Recent Legal Developments
University of Wisconsin, Madison
David Sobel, General Counsel of the Electronic Privacy Information Center, presented a provocative and timely report on new means of electronic surveillance. Mr. Sobel argues that it is difficult for law to keep up with the lightning speed of new technology developments, and sometimes the complexity of modern technology can escape the drafters of legislation. In 1975, just after Watergate, the Church Committee urged Congress to guard against the "awesome technology" within the National Security Agency. Compare today's technology to that of 1975, and the problem becomes apparent. A case in point is the USA Patriot Act.
The Patriot Act granted expanded information-gathering powers to the government, whereas it has become clear post-September 11 that government agencies had plenty of legal power; what they lacked were translators and information analysts.
The Patriot Act (1) expands government surveillance power, (2) limits judicial review, (3) blurs the distinction between law enforcement and intelligence surveillance, and (4) extends transactional surveillance to the Internet.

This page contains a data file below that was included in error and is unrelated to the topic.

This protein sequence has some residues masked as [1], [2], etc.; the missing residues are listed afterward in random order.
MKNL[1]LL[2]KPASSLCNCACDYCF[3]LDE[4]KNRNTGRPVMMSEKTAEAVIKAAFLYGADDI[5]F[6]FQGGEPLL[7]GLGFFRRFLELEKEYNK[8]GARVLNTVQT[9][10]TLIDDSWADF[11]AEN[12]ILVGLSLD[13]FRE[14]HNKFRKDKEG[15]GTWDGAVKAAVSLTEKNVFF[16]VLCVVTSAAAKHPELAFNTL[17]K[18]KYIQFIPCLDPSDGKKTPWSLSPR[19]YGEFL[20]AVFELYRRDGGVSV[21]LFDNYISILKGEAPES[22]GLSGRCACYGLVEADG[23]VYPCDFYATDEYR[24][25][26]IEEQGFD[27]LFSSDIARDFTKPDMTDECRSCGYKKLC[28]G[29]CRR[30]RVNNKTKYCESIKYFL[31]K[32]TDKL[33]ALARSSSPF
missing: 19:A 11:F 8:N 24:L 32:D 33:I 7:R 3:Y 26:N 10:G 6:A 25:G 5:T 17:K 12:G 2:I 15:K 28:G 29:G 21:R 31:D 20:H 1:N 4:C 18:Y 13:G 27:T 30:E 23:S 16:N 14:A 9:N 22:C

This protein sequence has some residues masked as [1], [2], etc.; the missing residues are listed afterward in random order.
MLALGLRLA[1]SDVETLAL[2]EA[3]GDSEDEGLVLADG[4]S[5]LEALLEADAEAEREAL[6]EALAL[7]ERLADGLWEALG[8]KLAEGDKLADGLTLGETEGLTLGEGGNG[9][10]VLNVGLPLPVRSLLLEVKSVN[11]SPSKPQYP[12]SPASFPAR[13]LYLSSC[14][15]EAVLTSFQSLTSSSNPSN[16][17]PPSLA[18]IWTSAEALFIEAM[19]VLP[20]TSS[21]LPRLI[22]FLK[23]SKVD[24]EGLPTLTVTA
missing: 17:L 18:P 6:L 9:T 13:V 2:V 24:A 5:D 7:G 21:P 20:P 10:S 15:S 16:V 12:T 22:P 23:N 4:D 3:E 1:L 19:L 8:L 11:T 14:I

Transactional surveillance devices (also referred to as pen registers) resemble Caller ID rather than wiretaps, and consequently there is no requirement of probable cause. Instead, the desired information must be merely "relevant" to an ongoing investigation. Moreover, a judge is required to sign the order for the installation of a pen register without the ability to use his/her discretion. Proper transactional surveillance on the Web is difficult because messages are split up into packets. As a result, if the Internet service provider can't separate out the name of the recipient, agents end up receiving entire messages instead. Mr. Sobel concludes that this overcollecting interferes with legitimate investigation and invades the privacy of citizens. The FBI's pen register is known as Carnivore.
Government agents can also decode passwords in order to access email through "key logger" technology. In U.S. v. Scarfo, the defense contended that key logger is equivalent to a wiretap. The government invoked the Classified Information Procedures Act to prevent access to specific details of the technique. Because the decision in Scarfo would have been written after September 11, Scarfo chose to plea bargain, and thus lost the opportunity to appeal. Magic Lantern technology allows remote installation of Internet surveillance. It works through a virus, so there is no need for physical access to the computer itself. For more information on Scarfo, see http://www.epic.org/crypto/scarfo.html.